It is also generally accepted by pysychologists and educators that most teachers are not able to predict which students will be the most accomplished during their school years. The only thing they can predict is which ones will keep getting good grades and high test scores. Indeed, the types of characters that outperform are often the ones teachers do not approve of! Instead, those with good memory skills or the ability to quickly grasp a canned lesson plan, are praised, get good test scores, and advanced ahead of others who frequently have more total potential.

    Thus, the need to nurture and motivate EVERY child should not be driven just out of compassion for those who have been neglected or disadvantaged. Every child has great potential, it is developed in the formative school years, and in many cases is “wasted” because the appropriate motivating environment is absent. And no matter how hard a teacher may try to overcome such injustices, our children deserve more. The one size fits all public schools must adapt to offer a wide variety of learning environments so each child can grow to their full potential.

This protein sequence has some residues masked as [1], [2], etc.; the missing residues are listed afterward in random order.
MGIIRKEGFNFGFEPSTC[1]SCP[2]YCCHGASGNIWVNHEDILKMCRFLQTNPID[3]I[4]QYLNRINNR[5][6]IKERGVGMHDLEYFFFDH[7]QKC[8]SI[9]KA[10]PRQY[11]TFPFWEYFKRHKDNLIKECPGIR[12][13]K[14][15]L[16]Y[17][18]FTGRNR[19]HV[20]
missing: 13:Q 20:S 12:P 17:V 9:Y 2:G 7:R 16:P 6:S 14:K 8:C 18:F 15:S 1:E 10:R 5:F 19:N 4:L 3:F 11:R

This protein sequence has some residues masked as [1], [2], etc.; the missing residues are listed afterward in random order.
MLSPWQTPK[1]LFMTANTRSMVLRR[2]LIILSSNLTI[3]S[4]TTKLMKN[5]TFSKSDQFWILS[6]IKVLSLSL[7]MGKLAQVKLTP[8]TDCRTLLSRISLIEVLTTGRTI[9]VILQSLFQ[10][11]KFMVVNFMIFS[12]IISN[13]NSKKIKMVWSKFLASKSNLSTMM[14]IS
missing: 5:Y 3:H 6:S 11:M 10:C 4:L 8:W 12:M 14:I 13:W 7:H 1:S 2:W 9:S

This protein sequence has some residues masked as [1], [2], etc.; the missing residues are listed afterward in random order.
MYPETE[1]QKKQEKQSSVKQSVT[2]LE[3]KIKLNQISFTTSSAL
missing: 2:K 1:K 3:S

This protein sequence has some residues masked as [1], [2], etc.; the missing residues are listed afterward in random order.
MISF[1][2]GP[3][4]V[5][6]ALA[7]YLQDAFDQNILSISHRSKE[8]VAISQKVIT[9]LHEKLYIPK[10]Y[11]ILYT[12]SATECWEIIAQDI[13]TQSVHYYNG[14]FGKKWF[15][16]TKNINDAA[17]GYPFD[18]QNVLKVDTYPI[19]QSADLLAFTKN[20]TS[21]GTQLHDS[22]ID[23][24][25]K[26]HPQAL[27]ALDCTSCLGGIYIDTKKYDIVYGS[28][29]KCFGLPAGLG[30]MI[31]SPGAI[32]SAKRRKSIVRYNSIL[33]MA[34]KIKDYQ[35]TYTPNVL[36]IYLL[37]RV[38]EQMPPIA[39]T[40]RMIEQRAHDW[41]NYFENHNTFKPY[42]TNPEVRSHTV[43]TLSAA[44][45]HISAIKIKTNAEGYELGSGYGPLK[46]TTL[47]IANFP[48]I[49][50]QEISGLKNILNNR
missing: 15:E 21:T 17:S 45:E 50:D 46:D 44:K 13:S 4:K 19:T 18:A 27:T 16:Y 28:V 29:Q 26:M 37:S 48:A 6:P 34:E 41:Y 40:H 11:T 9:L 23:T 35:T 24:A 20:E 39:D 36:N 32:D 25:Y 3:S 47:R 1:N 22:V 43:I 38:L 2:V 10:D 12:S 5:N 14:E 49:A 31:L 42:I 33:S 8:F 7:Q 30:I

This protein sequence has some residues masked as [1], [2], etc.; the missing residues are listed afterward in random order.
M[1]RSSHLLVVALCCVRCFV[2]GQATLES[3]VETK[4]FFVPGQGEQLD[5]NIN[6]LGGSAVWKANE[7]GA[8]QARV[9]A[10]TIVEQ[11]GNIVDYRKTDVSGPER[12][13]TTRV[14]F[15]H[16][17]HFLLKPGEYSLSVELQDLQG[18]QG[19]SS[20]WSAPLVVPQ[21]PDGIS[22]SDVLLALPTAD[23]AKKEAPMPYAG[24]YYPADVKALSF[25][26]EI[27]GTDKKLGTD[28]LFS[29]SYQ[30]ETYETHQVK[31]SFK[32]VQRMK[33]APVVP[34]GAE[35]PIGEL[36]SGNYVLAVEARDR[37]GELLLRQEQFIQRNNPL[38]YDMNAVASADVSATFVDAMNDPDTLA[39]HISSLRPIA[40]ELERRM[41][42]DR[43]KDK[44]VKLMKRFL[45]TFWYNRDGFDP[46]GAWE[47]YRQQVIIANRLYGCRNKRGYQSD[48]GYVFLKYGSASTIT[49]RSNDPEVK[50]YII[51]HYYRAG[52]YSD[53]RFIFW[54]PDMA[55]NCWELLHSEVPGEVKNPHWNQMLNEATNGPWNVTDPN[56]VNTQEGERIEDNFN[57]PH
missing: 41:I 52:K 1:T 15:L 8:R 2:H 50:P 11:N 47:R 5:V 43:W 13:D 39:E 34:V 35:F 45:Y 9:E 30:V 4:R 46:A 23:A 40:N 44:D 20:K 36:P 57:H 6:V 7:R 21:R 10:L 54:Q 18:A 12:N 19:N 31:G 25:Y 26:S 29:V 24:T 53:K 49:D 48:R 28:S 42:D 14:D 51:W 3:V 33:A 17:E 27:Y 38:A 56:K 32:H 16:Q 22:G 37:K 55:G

2. Well said, Bill. I agree that the need to nurture and motivate every child should be our prime motivator.
    Consider this: if we focused our attention on providing an environment in which the most challenging of students experienced success, chances are pretty good that this is the kind of school that any child would want to be in!